The online version of this article (doi:10.1186/1471-2253-14-110) contains supplementary material, which is available to authorized users.
Gabriella Iohom, Brian D O’Donnell and George D Shorten contributed equally to this work.
The authors declare that they have no competing interests.
OOS, GI, BDOD and GDS contributed to the conception and design of the study. OOS and GDS collected and analyzed the data. OOS and GDS drafted the manuscript. GI and BDOD made critical revisions of the manuscript. All authors read and approved the final manuscript.
In preparing novice anesthesiologists to perform their first ultrasound-guided axillary brachial plexus blockade, we hypothesized that virtual reality simulation-based training offers an additional learning benefit over standard training. We carried out pilot testing of this hypothesis using a prospective, single blind, randomized controlled trial.
We planned to recruit 20 anesthesiologists who had no experience of performing ultrasound-guided regional anesthesia. Initial standardized training, reflecting current best available practice was provided to all participating trainees. Trainees were randomized into one of two groups; (i) to undertake additional simulation-based training or (ii) no further training. On completion of their assigned training, trainees attempted their first ultrasound-guided axillary brachial plexus blockade. Two experts, blinded to the trainees’ group allocation, assessed the performance of trainees using validated tools.
This study was discontinued following a planned interim analysis, having recruited 10 trainees. This occurred because it became clear that the functionality of the available simulator was insufficient to meet our training requirements. There were no statistically significant difference in clinical performance, as assessed using the sum of a Global Rating Score and a checklist score, between simulation-based training [mean 32.9 (standard deviation 11.1)] and control trainees [31.5 (4.2)] (p = 0.885).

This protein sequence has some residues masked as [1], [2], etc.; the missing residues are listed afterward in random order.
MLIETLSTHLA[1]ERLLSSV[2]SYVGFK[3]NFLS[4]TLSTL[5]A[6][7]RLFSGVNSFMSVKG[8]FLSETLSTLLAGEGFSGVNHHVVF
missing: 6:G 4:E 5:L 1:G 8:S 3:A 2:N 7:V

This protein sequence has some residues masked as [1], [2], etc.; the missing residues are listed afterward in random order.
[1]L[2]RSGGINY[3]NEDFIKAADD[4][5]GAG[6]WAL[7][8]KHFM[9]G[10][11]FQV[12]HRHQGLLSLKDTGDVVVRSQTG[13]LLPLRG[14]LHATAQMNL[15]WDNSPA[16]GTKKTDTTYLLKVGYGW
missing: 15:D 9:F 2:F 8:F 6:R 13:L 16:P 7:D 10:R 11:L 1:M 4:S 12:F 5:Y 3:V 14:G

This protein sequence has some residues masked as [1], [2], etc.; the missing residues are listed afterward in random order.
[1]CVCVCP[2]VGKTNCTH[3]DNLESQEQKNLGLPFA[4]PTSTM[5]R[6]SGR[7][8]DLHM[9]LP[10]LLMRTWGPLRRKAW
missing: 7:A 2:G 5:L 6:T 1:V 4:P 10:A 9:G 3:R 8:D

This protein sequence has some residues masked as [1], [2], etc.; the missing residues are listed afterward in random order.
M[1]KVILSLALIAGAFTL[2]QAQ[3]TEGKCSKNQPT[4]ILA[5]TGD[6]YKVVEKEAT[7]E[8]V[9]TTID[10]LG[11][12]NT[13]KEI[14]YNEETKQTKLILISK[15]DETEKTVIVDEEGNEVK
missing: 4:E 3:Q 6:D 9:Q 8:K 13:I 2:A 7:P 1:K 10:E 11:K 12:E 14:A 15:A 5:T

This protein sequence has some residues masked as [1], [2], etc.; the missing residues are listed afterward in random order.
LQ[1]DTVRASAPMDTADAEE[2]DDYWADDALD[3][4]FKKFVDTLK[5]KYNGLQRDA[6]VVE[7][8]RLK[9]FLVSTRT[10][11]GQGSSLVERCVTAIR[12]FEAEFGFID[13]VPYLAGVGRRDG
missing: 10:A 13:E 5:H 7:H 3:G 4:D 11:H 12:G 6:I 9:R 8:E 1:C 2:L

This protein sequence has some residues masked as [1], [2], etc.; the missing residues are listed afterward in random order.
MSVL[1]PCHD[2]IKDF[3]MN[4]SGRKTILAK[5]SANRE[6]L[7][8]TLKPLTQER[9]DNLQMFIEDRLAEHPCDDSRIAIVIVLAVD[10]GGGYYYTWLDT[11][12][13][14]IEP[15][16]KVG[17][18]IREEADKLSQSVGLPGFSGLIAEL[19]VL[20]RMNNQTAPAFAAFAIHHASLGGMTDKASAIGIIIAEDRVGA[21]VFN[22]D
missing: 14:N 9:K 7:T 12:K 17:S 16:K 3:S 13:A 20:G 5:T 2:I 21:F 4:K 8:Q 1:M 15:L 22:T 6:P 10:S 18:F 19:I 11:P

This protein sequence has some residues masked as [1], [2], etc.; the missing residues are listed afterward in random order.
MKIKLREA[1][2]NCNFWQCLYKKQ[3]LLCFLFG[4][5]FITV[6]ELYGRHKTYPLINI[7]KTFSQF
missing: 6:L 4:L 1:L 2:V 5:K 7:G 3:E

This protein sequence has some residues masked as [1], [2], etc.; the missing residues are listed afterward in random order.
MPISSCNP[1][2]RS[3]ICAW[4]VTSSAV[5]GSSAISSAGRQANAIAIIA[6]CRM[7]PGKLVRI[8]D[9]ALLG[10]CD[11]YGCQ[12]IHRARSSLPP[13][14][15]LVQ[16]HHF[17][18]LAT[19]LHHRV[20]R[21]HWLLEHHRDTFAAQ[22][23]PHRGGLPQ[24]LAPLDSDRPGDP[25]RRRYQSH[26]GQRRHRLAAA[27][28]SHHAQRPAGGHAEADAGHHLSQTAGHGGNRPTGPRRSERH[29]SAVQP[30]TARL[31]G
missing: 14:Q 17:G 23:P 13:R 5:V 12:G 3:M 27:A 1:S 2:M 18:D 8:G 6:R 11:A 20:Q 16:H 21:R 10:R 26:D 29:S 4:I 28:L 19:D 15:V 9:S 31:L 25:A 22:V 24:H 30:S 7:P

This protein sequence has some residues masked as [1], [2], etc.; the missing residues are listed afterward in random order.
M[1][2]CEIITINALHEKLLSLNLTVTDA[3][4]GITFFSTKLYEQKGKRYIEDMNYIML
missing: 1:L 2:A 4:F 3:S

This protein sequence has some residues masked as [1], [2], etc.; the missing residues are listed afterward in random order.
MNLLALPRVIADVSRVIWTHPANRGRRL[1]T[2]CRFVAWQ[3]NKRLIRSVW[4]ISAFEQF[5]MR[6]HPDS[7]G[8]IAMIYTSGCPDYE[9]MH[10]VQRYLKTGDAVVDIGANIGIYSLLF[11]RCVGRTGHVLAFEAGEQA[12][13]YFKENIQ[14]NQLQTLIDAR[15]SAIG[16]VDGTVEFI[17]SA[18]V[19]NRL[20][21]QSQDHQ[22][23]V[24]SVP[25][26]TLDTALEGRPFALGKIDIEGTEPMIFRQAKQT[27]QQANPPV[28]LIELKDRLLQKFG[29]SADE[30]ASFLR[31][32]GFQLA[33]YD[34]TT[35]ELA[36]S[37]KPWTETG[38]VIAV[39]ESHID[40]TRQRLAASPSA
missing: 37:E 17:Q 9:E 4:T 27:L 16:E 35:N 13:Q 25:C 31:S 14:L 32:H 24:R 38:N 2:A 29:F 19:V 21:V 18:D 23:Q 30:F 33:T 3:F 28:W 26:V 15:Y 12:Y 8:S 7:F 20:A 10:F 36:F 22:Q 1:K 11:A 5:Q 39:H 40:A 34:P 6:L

We have described a methodology for assessing the effectiveness of a simulator, during its development, by means of a randomized controlled trial. We believe that the learning acquired will be useful if performing future trials on learning efficacy associated with simulation based training in procedural skills.
ClinicalTrials.gov identifier: NCT01965314. Registered October 17th 2013.
Additional file 1: Task Specific Checklist and Global Rating Scale for assessment Ultrasound Guided Axillary Brachial Plexus Block performance.(DOCX 24 KB)
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- The effect of simulation-based training on initial performance of ultrasound-guided axillary brachial plexus blockade in a clinical setting – a pilot study
Brian D O’Donnell
George D Shorten
- BioMed Central
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